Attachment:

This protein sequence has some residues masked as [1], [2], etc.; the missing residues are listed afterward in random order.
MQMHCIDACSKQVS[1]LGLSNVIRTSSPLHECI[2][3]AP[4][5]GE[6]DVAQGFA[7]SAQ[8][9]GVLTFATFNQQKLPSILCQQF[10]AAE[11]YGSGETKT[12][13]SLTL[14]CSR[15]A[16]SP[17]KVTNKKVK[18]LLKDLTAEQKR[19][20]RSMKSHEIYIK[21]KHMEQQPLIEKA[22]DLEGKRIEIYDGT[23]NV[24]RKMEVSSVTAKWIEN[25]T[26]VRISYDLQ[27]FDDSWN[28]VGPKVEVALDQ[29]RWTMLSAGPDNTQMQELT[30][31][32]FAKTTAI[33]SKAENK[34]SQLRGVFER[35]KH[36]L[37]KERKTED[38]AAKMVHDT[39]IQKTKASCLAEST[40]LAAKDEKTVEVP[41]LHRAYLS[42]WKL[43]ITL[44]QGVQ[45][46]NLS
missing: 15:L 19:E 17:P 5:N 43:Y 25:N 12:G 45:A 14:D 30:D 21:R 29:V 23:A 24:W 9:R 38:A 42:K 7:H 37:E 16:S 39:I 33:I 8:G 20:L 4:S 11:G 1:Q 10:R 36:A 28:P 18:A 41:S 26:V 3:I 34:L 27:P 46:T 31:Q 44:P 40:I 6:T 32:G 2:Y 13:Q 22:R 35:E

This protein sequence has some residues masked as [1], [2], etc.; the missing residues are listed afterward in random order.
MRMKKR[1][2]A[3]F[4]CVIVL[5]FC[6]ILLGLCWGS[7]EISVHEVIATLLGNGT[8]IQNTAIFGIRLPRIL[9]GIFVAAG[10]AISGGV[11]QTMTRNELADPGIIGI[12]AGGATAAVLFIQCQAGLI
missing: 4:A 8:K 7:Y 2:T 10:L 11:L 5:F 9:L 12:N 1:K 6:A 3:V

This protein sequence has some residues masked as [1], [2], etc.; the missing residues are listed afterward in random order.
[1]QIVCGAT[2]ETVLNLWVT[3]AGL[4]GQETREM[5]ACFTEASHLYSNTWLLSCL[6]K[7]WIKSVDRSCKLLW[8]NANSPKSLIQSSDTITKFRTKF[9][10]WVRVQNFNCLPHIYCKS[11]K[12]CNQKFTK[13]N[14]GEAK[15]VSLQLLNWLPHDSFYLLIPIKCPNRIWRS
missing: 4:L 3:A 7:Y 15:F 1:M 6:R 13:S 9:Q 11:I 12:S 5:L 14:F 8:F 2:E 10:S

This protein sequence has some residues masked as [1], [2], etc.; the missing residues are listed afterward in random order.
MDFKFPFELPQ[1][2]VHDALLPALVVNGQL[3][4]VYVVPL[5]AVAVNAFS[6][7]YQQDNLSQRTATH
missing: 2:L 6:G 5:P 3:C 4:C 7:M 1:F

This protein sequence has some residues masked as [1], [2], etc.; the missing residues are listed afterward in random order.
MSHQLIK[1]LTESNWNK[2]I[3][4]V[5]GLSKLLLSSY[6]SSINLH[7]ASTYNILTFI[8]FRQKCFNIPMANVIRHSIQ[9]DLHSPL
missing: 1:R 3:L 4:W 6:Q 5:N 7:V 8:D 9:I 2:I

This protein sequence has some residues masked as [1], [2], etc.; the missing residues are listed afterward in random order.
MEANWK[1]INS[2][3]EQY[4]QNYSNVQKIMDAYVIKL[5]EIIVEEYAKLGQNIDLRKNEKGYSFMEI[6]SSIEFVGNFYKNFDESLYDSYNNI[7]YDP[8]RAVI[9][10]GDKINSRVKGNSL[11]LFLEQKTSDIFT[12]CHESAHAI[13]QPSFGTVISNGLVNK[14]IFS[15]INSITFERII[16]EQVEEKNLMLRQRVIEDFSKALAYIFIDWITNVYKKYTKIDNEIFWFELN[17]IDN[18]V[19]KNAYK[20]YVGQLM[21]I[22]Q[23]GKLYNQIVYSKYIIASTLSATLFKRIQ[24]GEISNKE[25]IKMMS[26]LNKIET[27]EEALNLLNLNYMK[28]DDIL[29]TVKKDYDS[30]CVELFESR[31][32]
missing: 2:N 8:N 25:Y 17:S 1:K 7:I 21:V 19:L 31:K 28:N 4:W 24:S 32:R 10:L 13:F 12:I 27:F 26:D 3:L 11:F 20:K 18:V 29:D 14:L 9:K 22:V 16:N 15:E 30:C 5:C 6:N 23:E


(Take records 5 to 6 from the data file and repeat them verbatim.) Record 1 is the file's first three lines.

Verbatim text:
This protein sequence has some residues masked as [1], [2], etc.; the missing residues are listed afterward in random order.
MSHQLIK[1]LTESNWNK[2]I[3][4]V[5]GLSKLLLSSY[6]SSINLH[7]ASTYNILTFI[8]FRQKCFNIPMANVIRHSIQ[9]DLHSPL
missing: 1:R 3:L 4:W 6:Q 5:N 7:V 8:D 9:I 2:I

This protein sequence has some residues masked as [1], [2], etc.; the missing residues are listed afterward in random order.
MEANWK[1]INS[2][3]EQY[4]QNYSNVQKIMDAYVIKL[5]EIIVEEYAKLGQNIDLRKNEKGYSFMEI[6]SSIEFVGNFYKNFDESLYDSYNNI[7]YDP[8]RAVI[9][10]GDKINSRVKGNSL[11]LFLEQKTSDIFT[12]CHESAHAI[13]QPSFGTVISNGLVNK[14]IFS[15]INSITFERII[16]EQVEEKNLMLRQRVIEDFSKALAYIFIDWITNVYKKYTKIDNEIFWFELN[17]IDN[18]V[19]KNAYK[20]YVGQLM[21]I[22]Q[23]GKLYNQIVYSKYIIASTLSATLFKRIQ[24]GEISNKE[25]IKMMS[26]LNKIET[27]EEALNLLNLNYMK[28]DDIL[29]TVKKDYDS[30]CVELFESR[31][32]
missing: 2:N 8:N 25:Y 17:S 1:K 7:I 21:V 19:L 31:K 28:N 4:W 24:S 32:R 10:L 13:F 12:I 27:F 26:D 3:L 11:F 20:K 18:V 29:D 14:L 9:K 22:V 16:N 15:E 30:C 5:C 6:N 23:E